On Feb. 27, the U.S. Environmental Protection Agency (EPA), alongside federal partners, released the National Water Reuse Action Plan: Collaborative Implementation, a collection of bold actions developed in collaboration with water sector organizations that will reshape the way communities around the nation manage our most precious resource – water. The plan identifies 37 actions across 11 strategic themes to give communities tools to consider and adopt water reuse as part of an integrated water resources plan.

EPA announced its intent to facilitate the development of the National Water Reuse Action Plan (WRAP) one year ago on February 27, 2019. National water organizations including WEF, the WateReuse Association, American Water Works Association (AWWA), Association of Metropolitan Water Agencies (AMWA), National Association of Clean Water Agencies (NACWA), and The Water Research Foundation (WRF) worked in partnership with utilities, businesses, and government to develop recommendations for the plan. 

The WRAP identifies tools related to education, policy, technology development, research, and a variety of other mechanisms to increase the likelihood that more cities and states will consider incorporating water reuse into their water management strategy. 

EPA along with other federal agencies such as the U.S. Departments of Energy and State and the U.S. Geological Survey, as well as national water associations will lead actions and collaborate on others to ensure implementation. Actions led by national water sector organizations include developing a database to track and report state-level policies and regulations, coordinating research, and workforce development.

Investment in water reuse builds communities that are modern, sustainable, and poised for economic growth. Recycled water is used coast-to-coast, including:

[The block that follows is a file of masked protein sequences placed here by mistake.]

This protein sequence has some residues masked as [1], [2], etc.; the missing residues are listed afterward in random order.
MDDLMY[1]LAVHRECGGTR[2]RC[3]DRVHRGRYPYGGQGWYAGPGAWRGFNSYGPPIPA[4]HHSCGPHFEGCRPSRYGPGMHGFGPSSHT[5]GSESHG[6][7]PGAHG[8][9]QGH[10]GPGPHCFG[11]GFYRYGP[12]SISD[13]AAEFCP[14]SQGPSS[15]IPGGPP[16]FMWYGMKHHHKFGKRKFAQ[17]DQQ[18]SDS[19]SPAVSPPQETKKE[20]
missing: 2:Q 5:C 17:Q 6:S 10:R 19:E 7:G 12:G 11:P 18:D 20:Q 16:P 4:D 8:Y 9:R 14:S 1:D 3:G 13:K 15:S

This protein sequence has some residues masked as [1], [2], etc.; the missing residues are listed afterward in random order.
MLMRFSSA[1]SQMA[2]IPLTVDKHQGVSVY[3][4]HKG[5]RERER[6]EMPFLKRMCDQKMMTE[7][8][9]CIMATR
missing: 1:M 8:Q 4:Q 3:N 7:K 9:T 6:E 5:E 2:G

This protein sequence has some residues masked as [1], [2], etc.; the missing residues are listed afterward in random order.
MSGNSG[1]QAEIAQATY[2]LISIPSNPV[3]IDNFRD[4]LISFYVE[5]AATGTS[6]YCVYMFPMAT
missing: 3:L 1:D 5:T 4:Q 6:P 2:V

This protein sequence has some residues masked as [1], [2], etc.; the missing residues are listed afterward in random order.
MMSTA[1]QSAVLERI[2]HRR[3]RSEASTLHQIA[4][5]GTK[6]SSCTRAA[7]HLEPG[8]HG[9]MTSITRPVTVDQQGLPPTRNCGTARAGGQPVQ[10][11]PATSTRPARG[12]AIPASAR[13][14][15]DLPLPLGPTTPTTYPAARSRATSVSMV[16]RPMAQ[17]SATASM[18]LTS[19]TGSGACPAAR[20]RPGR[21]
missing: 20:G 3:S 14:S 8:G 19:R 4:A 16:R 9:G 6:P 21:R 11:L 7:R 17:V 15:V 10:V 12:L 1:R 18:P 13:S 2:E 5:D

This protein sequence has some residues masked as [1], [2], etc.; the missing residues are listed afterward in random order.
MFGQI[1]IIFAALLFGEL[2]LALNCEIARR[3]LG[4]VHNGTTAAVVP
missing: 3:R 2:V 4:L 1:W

• In Idaho where the use of recycled water on crops keeps 2000 tons of nitrogen and 500 tons of phosphorous out of rivers and streams;
• In Massachusetts where an onsite, decentralized water recycling system enabled Foxborough  to host a stadium for the New England Patriots;
• In California where Orange County purifies recycled water to meet the drinking water needs of one-third of its population; and
• In Nevada where the availability of recycled water is making it possible for the Tahoe-Reno Industrial Center to attract 100 companies that will bring over 20,000 new economy jobs to the high desert.

In the U.S., about 340 billion gallons of water per day are discharged from sources including municipal wastewater, industry process water, and agriculture runoff. Water reuse, also known as water recycling, captures water from a variety of sources and cleans it for a designated beneficial freshwater purpose such as drinking, industrial processes, surface or ground water replenishment, and watershed restoration. 

“It is absolutely vital to increase and diversify the practice of water to have a sustainable water future,” said WEF President Jackie Jarrell. “The leadership and resources of U.S. EPA and other federal agencies is essential to advancing water reuse on a national scale and WEF looks forward to collaboration on this shared priority.”

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This Week in Washington is an online news portal from the Water Environment Federation that provides updates on the latest legislative and regulatory developments that affect the water and wastewater communities. It provides concise reports of related bills, regulations, legal decisions, congressional hearings, and other federal government actions, following key issues from introduction to final determination.

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This Week in Washington is compiled by the WEF Government Affairs department. Please contact us with any questions or comments.

Claudio Ternieden
Senior Director of Government Affairs & Strategic Partnerships

Steve Dye
Legislative Director

Amy Kathman
Government Affairs Specialist